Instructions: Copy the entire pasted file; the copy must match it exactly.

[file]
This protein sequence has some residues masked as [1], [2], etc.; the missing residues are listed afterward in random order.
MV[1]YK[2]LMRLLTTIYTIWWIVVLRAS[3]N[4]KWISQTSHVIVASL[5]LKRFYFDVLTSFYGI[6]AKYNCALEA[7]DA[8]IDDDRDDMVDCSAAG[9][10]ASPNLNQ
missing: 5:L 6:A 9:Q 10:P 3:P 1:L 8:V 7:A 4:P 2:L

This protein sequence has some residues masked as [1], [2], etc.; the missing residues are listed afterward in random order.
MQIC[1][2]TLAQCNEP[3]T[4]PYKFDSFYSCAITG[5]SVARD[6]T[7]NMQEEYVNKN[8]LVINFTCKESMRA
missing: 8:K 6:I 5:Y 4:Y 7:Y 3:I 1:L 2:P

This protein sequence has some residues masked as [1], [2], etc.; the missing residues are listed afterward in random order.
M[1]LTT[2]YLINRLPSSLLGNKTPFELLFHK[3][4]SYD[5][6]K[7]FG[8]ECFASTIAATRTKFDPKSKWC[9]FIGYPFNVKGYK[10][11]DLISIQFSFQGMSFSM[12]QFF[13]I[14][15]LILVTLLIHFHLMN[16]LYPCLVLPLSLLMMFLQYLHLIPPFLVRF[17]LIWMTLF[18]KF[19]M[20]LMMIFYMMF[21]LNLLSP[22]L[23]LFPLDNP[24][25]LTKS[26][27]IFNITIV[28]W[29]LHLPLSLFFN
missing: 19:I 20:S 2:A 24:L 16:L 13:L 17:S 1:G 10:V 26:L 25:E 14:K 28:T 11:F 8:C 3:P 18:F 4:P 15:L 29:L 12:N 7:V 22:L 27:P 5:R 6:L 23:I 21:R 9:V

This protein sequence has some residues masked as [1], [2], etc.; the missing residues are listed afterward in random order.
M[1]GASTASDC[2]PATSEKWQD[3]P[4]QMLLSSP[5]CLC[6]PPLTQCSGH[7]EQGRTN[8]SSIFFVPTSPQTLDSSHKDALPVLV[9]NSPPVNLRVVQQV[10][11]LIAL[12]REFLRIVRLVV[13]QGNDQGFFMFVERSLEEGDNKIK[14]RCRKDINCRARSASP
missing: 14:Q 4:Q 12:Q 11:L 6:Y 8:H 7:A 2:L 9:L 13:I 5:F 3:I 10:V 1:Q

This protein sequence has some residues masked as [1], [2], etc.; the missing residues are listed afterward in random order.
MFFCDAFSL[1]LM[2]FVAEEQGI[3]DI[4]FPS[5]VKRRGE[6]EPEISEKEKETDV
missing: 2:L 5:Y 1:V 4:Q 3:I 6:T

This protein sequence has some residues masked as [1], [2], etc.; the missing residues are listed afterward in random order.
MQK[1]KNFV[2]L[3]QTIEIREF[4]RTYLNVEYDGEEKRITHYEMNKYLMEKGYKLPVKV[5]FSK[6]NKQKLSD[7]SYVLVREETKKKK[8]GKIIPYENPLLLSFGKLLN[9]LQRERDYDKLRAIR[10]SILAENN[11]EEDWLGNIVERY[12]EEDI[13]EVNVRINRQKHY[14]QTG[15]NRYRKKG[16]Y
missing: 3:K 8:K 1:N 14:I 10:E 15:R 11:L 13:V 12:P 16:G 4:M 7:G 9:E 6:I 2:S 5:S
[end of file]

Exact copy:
This protein sequence has some residues masked as [1], [2], etc.; the missing residues are listed afterward in random order.
MV[1]YK[2]LMRLLTTIYTIWWIVVLRAS[3]N[4]KWISQTSHVIVASL[5]LKRFYFDVLTSFYGI[6]AKYNCALEA[7]DA[8]IDDDRDDMVDCSAAG[9][10]ASPNLNQ
missing: 5:L 6:A 9:Q 10:P 3:P 1:L 8:V 7:A 4:P 2:L

This protein sequence has some residues masked as [1], [2], etc.; the missing residues are listed afterward in random order.
MQIC[1][2]TLAQCNEP[3]T[4]PYKFDSFYSCAITG[5]SVARD[6]T[7]NMQEEYVNKN[8]LVINFTCKESMRA
missing: 8:K 6:I 5:Y 4:Y 7:Y 3:I 1:L 2:P

This protein sequence has some residues masked as [1], [2], etc.; the missing residues are listed afterward in random order.
M[1]LTT[2]YLINRLPSSLLGNKTPFELLFHK[3][4]SYD[5][6]K[7]FG[8]ECFASTIAATRTKFDPKSKWC[9]FIGYPFNVKGYK[10][11]DLISIQFSFQGMSFSM[12]QFF[13]I[14][15]LILVTLLIHFHLMN[16]LYPCLVLPLSLLMMFLQYLHLIPPFLVRF[17]LIWMTLF[18]KF[19]M[20]LMMIFYMMF[21]LNLLSP[22]L[23]LFPLDNP[24][25]LTKS[26][27]IFNITIV[28]W[29]LHLPLSLFFN
missing: 19:I 20:S 2:A 24:L 16:L 13:L 17:S 1:G 10:V 26:L 25:E 14:K 28:T 11:F 8:C 3:P 18:F 4:P 15:L 29:L 12:N 7:V 22:L 27:P 5:R 6:L 23:I 21:R 9:V

This protein sequence has some residues masked as [1], [2], etc.; the missing residues are listed afterward in random order.
M[1]GASTASDC[2]PATSEKWQD[3]P[4]QMLLSSP[5]CLC[6]PPLTQCSGH[7]EQGRTN[8]SSIFFVPTSPQTLDSSHKDALPVLV[9]NSPPVNLRVVQQV[10][11]LIAL[12]REFLRIVRLVV[13]QGNDQGFFMFVERSLEEGDNKIK[14]RCRKDINCRARSASP
missing: 14:Q 4:Q 12:Q 11:L 6:Y 8:H 7:A 2:L 9:L 13:I 5:F 3:I 10:V 1:Q

This protein sequence has some residues masked as [1], [2], etc.; the missing residues are listed afterward in random order.
MFFCDAFSL[1]LM[2]FVAEEQGI[3]DI[4]FPS[5]VKRRGE[6]EPEISEKEKETDV
missing: 2:L 5:Y 1:V 4:Q 3:I 6:T

This protein sequence has some residues masked as [1], [2], etc.; the missing residues are listed afterward in random order.
MQK[1]KNFV[2]L[3]QTIEIREF[4]RTYLNVEYDGEEKRITHYEMNKYLMEKGYKLPVKV[5]FSK[6]NKQKLSD[7]SYVLVREETKKKK[8]GKIIPYENPLLLSFGKLLN[9]LQRERDYDKLRAIR[10]SILAENN[11]EEDWLGNIVERY[12]EEDI[13]EVNVRINRQKHY[14]QTG[15]NRYRKKG[16]Y
missing: 3:K 8:K 1:N 14:I 10:E 15:R 11:L 13:V 12:P 16:G 4:M 7:G 9:E 6:I 2:S 5:S